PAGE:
In early 2020, manufacturers struggled to find good quality talent. But COVID-19 put good employees back into the market due to layoffs, industry changes, safety considerations, or employer displeasure over their navigation through the ongoing pandemic.
While news and economic stories showed businesses going through massive layoffs, Horton’s experience showed otherwise. Our Manufacturing practice’s client-base executed successfully obtaining PPP money – and they held on moving forward. With the help of PPE, social distancing, split shifts, cease job rotations, COVID-19 exposure control plans, and other risk mitigations techniques, we’ve guided many to stay in their day-to-day operations.
But the competition to retain new talent is fierce – and with so many experienced boomers retiring from the manufacturing field, employers are urgently seeking the best of the best. The main question companies are asking is, “How can we become the ‘employer of choice’?”
Sadly, there isn’t a silver bullet to mitigate this issue, but we aren’t hopeless.
We interviewed one of our industry-leading manufacturing clients about the “secret sauce” recipe to attract, retain, and continuously engage employees. Here’s what we learned:
- Remember, people are people. And that means you have to respect and consider how to treat generations differently.
- Think about what you were doing pre-COVID that was working. Some ideas:
- Conduct mid-week check-ins, (aka, “What Are You Working on Wednesdays?”)
- Set time aside to virtually speak with employees about specific projects
- Boost team spirit by sending flowers, gift cards, virtual pizza dinners, etc.
- As a younger professional, there is an enhanced awareness of what the labor market can give – including pay, benefits, value-ads, etc.
- Make sure they see the value and intangibles from your company sooner rather than later.
- Your long-term veterans may not know what else is out there. However, they too should have the same value and intangible offerings.
- Offer leave of absences and additional time to care for yourself and your family.
But there are challenges to mastering this recipe:
- It’s harder now than it was before with career fairs to network and interview in person. Those who are adapting to the virtual front are winners.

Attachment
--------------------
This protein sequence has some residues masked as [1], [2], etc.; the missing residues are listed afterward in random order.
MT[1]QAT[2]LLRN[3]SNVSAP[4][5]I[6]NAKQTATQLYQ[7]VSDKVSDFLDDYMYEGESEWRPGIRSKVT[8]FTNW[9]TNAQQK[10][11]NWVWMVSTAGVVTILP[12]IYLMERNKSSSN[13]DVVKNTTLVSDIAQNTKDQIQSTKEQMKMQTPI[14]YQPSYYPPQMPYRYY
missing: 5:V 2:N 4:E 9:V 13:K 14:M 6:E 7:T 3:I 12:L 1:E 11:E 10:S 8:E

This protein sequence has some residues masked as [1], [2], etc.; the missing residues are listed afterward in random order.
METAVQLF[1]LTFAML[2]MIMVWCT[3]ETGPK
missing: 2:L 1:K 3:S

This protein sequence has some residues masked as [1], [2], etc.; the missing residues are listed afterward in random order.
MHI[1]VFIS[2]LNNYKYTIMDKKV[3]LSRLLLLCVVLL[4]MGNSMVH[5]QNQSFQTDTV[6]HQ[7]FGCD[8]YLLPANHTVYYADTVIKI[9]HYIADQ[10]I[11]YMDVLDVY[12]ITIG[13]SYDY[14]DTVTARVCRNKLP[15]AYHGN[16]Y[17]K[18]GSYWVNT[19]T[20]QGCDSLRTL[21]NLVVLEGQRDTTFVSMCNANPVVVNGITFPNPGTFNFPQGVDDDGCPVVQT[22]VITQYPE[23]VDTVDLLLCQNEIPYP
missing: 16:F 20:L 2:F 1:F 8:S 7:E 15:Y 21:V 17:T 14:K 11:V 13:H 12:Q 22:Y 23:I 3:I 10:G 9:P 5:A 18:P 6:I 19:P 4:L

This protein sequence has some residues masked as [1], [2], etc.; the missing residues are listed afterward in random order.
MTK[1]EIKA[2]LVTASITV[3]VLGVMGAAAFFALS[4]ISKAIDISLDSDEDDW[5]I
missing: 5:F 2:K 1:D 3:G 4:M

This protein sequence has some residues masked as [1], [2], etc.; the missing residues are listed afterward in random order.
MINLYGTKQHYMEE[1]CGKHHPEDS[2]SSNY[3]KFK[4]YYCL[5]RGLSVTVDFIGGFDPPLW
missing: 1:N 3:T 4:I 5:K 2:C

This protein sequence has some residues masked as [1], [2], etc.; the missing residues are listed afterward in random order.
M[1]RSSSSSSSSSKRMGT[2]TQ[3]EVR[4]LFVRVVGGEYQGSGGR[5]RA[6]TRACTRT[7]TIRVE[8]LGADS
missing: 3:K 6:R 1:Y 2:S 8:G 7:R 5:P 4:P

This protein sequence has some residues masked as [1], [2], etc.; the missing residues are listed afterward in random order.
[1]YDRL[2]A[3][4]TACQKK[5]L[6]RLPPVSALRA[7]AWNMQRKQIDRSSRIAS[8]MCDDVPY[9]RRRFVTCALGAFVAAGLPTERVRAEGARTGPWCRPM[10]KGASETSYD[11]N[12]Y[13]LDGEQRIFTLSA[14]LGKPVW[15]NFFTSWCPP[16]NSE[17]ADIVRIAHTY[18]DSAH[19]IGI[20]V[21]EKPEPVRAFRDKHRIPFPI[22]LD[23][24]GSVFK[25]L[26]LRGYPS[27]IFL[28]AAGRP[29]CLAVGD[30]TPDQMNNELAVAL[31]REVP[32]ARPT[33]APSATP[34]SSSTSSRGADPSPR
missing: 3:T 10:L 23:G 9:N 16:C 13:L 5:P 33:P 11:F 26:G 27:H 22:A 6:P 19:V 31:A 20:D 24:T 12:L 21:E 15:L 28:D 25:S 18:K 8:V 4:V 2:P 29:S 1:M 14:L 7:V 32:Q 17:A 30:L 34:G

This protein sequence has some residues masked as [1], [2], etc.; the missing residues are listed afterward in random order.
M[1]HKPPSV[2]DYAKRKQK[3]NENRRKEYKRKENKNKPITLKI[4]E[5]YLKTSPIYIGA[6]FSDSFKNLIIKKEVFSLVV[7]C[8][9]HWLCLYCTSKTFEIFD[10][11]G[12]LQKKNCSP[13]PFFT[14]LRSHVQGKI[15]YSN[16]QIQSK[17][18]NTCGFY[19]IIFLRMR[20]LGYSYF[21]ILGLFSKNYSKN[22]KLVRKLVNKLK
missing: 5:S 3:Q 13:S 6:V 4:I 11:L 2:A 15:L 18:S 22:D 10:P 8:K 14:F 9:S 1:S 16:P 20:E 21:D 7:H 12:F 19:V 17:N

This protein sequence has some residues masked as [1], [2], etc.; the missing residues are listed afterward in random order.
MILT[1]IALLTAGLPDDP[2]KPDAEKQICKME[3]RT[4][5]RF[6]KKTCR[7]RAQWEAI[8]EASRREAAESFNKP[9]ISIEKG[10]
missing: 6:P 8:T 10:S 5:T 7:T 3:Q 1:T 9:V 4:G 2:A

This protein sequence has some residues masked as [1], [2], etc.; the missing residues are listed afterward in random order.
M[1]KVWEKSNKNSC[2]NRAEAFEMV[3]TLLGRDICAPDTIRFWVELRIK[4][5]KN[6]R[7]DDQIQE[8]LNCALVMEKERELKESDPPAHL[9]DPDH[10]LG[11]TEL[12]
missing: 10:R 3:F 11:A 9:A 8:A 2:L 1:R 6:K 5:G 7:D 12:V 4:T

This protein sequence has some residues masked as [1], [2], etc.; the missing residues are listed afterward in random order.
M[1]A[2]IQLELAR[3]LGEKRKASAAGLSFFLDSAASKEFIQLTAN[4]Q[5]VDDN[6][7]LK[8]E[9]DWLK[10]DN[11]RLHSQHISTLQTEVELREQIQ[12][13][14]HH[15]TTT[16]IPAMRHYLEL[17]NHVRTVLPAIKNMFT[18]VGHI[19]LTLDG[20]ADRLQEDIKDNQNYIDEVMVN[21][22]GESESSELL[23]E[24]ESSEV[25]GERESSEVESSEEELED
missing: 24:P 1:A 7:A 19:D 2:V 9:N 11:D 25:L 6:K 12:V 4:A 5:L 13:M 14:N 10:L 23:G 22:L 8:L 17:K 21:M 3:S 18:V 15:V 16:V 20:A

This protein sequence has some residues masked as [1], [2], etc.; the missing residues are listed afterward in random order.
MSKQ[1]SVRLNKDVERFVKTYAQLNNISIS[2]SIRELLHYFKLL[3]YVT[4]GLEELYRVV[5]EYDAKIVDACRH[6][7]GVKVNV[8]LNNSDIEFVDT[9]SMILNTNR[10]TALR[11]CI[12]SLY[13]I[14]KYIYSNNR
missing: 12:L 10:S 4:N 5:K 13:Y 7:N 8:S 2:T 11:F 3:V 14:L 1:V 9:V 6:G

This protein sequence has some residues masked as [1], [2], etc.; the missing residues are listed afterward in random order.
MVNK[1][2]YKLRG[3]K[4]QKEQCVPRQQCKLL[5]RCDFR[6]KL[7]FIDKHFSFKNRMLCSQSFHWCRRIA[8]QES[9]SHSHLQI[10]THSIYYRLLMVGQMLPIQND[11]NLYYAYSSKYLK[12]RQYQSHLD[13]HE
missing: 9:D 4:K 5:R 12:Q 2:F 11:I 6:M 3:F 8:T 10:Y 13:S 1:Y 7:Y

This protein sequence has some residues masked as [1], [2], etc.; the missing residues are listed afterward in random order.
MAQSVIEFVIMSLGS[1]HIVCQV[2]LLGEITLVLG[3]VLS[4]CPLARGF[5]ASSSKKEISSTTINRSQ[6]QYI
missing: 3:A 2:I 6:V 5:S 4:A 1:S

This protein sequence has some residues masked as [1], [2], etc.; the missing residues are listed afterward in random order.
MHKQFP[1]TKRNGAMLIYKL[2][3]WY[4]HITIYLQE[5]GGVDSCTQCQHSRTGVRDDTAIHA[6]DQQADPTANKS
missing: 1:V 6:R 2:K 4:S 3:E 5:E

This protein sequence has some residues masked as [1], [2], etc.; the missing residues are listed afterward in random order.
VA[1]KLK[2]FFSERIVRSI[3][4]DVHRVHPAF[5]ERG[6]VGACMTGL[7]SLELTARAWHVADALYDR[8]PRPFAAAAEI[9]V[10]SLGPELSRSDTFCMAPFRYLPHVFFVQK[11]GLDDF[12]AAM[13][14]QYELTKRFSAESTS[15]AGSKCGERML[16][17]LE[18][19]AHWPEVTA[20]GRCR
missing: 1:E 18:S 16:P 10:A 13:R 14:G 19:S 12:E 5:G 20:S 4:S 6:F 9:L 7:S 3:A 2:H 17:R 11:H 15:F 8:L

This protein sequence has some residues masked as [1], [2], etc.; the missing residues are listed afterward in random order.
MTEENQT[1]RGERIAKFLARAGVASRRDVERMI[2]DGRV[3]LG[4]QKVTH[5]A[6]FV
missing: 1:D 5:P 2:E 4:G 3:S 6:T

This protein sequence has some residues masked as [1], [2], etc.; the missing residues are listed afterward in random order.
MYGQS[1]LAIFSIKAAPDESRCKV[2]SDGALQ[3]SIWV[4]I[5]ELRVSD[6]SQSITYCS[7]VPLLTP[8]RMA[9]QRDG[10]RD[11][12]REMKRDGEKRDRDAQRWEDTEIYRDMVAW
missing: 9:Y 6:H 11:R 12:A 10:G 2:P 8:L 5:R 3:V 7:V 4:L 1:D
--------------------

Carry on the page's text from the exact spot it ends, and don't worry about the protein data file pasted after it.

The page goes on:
- If your company has an HR recruiter, partner, or talent manager, they should be very comfortable setting up and filtering talent via Teams, Zoom, Skype interviews. In a way, the company should adopt technology to provide the personal touch as if this was an in-person experience.
- Leadership can and should be more tolerant of working from home, as long as no one abuses the system. This remote work period caused employees to evolve from being full-time workers at work to simultaneously being full-time workers, moms, dads, uncles, sisters, etc. at their residences.
- Communications, expectations, surveys, and disciplinary guidelines should be modified and explained for all employees with direct understanding to mid-level and upper-level management.
- For the year ahead, ownership should be looking at the business’ success while keeping as many employees out of office settings to protect the production/manufacturing/shift staff.
- Make sure to continuously monitor the government mandates, regulations, and notices, especially FFCRA pay.
At the end of the day, an authentic brand will resonate.
“It is always a treat to be able to tell people about TAPCO and the great things we do here. Always remember, it’s the small things that keep employees engaged and build loyalty.” – Curtis Coffin, HR Manager, TAPCO
Leaders who focus on their employees and the future of their company will ultimately attract top talent. That includes your onboarding and training experience, operations, workforce inclusion and diversity, intangible value-ads, and more. The question now is if you are ready to take the next step to a higher level of performance. Do you desire to be an industry leader? Do you need help with a plan to get you there? We can talk you through it – give one of our risk management or employee benefits consultants a call at (800) 383-8283 to start your path forward.
Material posted on this website is for informational purposes only and does not constitute a legal opinion or medical advice. Contact your legal representative or medical professional for information specific to your legal or medical needs.